Strategy and bias in comprehension of multiple texts: How do readers with topic beliefs use strategies when reading controversial documents?
Afflerbach, Peter P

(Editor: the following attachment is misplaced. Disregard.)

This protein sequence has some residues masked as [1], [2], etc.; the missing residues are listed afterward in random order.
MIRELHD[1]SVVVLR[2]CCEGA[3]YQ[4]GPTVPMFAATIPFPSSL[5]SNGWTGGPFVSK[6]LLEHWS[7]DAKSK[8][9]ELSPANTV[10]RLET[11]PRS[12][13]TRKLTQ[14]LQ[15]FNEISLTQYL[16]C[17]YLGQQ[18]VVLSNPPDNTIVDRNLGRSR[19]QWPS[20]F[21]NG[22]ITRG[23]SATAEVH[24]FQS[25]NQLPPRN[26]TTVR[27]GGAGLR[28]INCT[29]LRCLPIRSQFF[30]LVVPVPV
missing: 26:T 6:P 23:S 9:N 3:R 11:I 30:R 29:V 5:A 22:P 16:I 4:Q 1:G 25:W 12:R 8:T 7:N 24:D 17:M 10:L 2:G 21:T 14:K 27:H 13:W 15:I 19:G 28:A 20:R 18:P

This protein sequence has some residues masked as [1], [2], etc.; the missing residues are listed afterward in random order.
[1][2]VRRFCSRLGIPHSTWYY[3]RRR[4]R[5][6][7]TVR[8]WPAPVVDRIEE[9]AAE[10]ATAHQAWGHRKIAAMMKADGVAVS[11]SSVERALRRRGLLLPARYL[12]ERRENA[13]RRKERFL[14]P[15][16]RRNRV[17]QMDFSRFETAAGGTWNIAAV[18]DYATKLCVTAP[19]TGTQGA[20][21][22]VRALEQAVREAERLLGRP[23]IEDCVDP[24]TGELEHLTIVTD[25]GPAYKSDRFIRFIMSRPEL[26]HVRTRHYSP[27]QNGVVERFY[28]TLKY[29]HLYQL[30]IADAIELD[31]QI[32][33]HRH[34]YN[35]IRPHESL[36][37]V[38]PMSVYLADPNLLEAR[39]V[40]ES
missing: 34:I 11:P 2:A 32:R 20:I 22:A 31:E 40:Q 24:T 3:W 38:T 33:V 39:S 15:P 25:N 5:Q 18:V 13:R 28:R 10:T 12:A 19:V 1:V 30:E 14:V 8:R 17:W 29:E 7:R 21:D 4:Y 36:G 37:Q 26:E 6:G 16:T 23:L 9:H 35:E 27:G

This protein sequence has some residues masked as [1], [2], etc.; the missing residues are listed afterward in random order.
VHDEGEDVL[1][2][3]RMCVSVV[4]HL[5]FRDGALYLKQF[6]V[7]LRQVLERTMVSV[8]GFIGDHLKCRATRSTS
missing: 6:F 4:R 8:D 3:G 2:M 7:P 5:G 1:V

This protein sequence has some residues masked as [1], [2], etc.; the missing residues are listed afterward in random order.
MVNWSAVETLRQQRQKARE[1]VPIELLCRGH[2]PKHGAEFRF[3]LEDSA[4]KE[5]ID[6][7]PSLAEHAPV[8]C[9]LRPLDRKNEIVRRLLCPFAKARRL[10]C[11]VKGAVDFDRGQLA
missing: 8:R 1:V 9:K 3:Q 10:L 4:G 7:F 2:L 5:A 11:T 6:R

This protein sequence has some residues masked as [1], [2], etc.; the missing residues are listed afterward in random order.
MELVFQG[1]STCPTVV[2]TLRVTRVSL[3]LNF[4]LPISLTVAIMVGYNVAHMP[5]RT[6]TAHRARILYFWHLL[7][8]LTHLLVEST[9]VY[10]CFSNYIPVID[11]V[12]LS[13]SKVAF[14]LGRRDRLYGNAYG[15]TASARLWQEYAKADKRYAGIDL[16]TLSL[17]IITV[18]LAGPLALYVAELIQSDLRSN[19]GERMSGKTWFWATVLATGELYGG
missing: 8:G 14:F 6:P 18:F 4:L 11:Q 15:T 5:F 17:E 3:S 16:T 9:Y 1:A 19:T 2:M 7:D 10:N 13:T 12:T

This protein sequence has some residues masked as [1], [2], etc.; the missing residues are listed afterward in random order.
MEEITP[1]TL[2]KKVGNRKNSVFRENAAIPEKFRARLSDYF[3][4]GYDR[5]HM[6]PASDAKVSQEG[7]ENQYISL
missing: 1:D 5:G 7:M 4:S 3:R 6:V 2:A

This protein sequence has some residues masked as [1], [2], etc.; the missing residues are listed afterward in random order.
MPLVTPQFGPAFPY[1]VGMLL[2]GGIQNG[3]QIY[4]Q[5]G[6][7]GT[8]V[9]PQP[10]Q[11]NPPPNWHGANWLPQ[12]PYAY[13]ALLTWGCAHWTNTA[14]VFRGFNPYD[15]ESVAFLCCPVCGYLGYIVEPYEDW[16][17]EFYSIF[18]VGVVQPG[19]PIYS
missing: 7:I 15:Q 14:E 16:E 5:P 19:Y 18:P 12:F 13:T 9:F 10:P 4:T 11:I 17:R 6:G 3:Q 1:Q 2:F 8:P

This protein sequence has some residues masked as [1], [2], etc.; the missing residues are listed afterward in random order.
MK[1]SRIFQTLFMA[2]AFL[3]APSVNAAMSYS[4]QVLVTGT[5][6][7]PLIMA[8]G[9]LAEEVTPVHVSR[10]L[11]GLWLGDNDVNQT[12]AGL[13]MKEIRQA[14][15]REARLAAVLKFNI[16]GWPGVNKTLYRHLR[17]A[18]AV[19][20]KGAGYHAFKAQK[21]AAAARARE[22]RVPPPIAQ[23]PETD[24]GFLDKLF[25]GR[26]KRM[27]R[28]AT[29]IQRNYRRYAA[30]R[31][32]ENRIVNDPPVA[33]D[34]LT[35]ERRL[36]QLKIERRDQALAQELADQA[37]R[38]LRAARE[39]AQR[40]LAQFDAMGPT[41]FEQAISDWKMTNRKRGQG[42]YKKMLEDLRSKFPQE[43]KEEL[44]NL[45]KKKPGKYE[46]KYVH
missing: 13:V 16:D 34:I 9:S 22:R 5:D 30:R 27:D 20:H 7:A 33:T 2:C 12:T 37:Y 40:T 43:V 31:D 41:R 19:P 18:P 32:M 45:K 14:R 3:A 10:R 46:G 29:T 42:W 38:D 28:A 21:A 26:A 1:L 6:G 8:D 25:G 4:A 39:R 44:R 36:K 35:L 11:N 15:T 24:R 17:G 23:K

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Research on multiple text comprehension reveals key principles and elements of comprehension: readers' mental representation, cognitive text processing, and strategy use while reading multiple texts (Goldman, 2004; Rouet, 2006). However, many studies of multiple text comprehension fail to investigate the influence of reader bias. Grounded in both the literature on reading strategies and the social psychology literature on bias (e.g., Edwards & Smith, 1996), this study investigated how readers' topic beliefs influence comprehension strategies in relation to bias. The participants for this study were 15 undergraduate students, chosen as they represented three distinct topic beliefs related to the Israeli-Palestinian conflict. There were 5 pro-Israel, 5, pro-Palestine, and 5 neutral participants. While thinking-aloud, participants read two maps and five texts about Israeli settlements in the West Bank, and the ongoing Palestinian-Israeli conflict. The texts and maps were presented in the iMTC (internet-embedded Multiple-Text Comprehension measurement tool) environment (Kim & Cho, 2011). In addition, measures of participants' prior knowledge and topic beliefs were gathered, while their reading times and Internet searches were recorded by the iMTC. Participants' verbal reports were coded based on existing coding schemes for reading strategies (Goldman et al., 2012; Pressley & Afflerbach, 1995). Five families of strategy were determined: Considering text content, Acceptance and resistance, Monitoring, Evaluation, and Information need and search. The study has three major findings. First, initial belief differences between groups of different beliefs increased after reading, meaning that participants showed biased assimilation processing during reading. Second, the participants' biased processing was not detected in the three types of reading measures: reading times, reading orders, and Internet searches. Finally, the study found that participants with different topic beliefs showed different strategic patterns in relation to bias. In particular, acceptance and resistance distinguished the three participant groups' strategic processing. Participants accepted belief-consistent text information and resisted belief-inconsistent text information. In addition, three cases of participants' biased strategy use were qualitatively analyzed. The analyses demonstrated that participants' topic beliefs played a role in creating an interpretive framework that evaluated, accepted, or resisted information during reading. The findings, limitations, implications for future research and instructional practices are discussed.